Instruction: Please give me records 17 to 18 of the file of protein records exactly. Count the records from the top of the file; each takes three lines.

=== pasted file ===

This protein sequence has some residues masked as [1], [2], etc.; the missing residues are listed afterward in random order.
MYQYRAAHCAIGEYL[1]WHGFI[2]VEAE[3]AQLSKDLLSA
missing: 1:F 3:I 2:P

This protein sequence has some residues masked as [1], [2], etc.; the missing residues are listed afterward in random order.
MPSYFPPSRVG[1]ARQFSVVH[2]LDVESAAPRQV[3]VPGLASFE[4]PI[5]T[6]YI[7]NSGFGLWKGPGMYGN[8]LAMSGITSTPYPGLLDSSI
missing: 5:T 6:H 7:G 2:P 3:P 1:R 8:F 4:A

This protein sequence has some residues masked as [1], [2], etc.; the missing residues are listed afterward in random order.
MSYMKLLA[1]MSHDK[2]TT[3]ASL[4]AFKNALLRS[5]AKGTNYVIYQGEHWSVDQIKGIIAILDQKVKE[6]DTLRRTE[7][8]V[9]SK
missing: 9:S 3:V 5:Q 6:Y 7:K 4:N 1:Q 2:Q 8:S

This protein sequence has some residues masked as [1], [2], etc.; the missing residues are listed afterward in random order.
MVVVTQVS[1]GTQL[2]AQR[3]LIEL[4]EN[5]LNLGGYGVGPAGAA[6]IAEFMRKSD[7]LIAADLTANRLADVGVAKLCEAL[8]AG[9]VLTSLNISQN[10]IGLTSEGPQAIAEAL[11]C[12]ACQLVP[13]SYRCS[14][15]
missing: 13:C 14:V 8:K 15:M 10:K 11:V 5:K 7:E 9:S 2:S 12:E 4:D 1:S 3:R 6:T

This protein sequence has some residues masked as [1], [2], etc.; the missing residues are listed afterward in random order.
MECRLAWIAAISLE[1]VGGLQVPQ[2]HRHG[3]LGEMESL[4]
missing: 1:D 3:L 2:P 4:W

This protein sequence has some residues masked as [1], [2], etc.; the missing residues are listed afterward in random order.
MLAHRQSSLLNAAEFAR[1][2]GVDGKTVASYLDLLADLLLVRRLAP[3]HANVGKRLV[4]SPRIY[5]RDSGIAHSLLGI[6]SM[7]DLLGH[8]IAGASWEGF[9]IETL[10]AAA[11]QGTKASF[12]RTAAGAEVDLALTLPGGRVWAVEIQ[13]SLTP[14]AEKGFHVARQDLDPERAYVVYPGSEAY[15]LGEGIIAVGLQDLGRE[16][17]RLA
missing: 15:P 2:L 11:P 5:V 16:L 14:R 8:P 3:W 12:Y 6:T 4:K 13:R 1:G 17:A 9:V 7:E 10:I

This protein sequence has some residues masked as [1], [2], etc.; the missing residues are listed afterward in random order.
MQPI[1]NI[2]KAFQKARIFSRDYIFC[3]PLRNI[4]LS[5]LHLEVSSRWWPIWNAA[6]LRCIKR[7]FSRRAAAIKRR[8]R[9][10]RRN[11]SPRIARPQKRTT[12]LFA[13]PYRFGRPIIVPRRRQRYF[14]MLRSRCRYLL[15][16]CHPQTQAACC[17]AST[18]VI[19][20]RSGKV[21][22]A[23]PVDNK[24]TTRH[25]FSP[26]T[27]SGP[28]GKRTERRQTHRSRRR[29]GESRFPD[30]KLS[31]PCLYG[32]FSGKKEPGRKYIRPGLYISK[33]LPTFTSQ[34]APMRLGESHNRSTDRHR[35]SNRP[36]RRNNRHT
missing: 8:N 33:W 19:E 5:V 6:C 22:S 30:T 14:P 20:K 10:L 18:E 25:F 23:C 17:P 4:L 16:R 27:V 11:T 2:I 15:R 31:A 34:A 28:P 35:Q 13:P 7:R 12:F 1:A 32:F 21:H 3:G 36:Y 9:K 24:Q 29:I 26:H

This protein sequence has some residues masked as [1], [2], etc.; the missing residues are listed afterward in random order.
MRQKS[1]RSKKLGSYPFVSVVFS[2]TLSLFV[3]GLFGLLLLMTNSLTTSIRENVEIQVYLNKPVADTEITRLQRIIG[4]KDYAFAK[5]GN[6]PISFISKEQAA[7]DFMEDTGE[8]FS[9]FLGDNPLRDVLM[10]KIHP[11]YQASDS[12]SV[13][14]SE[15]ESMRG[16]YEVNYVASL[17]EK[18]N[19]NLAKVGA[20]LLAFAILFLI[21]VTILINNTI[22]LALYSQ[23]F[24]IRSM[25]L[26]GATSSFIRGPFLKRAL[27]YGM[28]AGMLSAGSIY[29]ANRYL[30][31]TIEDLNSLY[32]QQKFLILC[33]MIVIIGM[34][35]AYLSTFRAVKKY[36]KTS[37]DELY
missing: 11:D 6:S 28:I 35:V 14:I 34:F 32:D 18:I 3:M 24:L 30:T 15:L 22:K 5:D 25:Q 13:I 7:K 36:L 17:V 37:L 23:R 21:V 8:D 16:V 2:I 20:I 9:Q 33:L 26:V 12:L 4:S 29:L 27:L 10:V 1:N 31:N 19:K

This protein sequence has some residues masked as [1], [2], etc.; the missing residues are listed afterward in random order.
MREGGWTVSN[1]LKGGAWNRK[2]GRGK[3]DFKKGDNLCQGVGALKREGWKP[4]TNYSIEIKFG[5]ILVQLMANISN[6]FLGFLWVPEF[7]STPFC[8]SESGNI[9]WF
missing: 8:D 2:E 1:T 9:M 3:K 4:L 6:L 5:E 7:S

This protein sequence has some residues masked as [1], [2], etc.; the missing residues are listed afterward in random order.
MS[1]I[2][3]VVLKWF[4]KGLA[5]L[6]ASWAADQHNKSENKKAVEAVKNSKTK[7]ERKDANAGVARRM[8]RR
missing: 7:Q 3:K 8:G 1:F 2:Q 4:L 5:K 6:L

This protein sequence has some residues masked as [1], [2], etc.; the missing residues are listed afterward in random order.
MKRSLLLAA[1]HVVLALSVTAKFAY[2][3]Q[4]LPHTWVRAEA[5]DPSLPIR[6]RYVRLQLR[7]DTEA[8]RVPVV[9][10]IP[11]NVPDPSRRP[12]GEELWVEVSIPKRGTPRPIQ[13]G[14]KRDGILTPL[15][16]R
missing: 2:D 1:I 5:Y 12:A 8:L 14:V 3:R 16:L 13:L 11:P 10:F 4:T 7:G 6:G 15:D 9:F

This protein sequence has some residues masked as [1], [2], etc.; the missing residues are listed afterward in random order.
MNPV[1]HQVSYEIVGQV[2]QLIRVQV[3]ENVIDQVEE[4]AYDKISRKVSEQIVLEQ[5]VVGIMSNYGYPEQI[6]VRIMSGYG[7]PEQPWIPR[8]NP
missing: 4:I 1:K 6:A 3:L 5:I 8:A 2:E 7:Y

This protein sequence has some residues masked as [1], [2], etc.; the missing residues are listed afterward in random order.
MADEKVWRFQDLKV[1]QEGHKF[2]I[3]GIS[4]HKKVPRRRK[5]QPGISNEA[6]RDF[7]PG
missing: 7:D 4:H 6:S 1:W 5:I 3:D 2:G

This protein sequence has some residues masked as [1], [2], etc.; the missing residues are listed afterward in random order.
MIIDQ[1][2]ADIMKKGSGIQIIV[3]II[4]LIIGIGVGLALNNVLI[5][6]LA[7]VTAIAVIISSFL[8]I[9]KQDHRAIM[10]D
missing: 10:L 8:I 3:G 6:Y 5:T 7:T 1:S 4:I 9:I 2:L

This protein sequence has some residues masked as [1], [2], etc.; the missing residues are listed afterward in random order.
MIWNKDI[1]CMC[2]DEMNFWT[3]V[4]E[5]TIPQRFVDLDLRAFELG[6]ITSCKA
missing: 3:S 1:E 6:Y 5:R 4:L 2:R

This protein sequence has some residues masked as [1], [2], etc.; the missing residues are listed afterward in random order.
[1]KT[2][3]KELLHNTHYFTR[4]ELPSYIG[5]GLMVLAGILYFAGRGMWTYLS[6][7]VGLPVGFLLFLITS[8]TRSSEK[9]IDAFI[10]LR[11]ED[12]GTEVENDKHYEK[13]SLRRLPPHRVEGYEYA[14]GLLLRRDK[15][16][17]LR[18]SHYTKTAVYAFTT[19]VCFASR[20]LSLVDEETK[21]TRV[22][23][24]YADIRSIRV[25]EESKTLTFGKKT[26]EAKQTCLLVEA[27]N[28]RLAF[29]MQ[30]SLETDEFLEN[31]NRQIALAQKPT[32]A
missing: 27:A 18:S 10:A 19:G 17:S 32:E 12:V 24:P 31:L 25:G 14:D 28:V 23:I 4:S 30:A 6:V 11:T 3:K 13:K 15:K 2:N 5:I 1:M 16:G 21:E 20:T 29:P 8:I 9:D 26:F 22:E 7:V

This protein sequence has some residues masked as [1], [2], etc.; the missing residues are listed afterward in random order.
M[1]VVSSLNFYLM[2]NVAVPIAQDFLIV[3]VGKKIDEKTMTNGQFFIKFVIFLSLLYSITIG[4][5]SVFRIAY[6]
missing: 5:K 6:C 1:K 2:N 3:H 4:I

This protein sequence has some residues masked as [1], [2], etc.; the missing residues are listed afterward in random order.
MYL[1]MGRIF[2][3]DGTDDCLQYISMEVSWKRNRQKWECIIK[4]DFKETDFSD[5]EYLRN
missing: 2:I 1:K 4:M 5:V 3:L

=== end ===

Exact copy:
This protein sequence has some residues masked as [1], [2], etc.; the missing residues are listed afterward in random order.
M[1]VVSSLNFYLM[2]NVAVPIAQDFLIV[3]VGKKIDEKTMTNGQFFIKFVIFLSLLYSITIG[4][5]SVFRIAY[6]
missing: 5:K 6:C 1:K 2:N 3:H 4:I

This protein sequence has some residues masked as [1], [2], etc.; the missing residues are listed afterward in random order.
MYL[1]MGRIF[2][3]DGTDDCLQYISMEVSWKRNRQKWECIIK[4]DFKETDFSD[5]EYLRN
missing: 2:I 1:K 4:M 5:V 3:L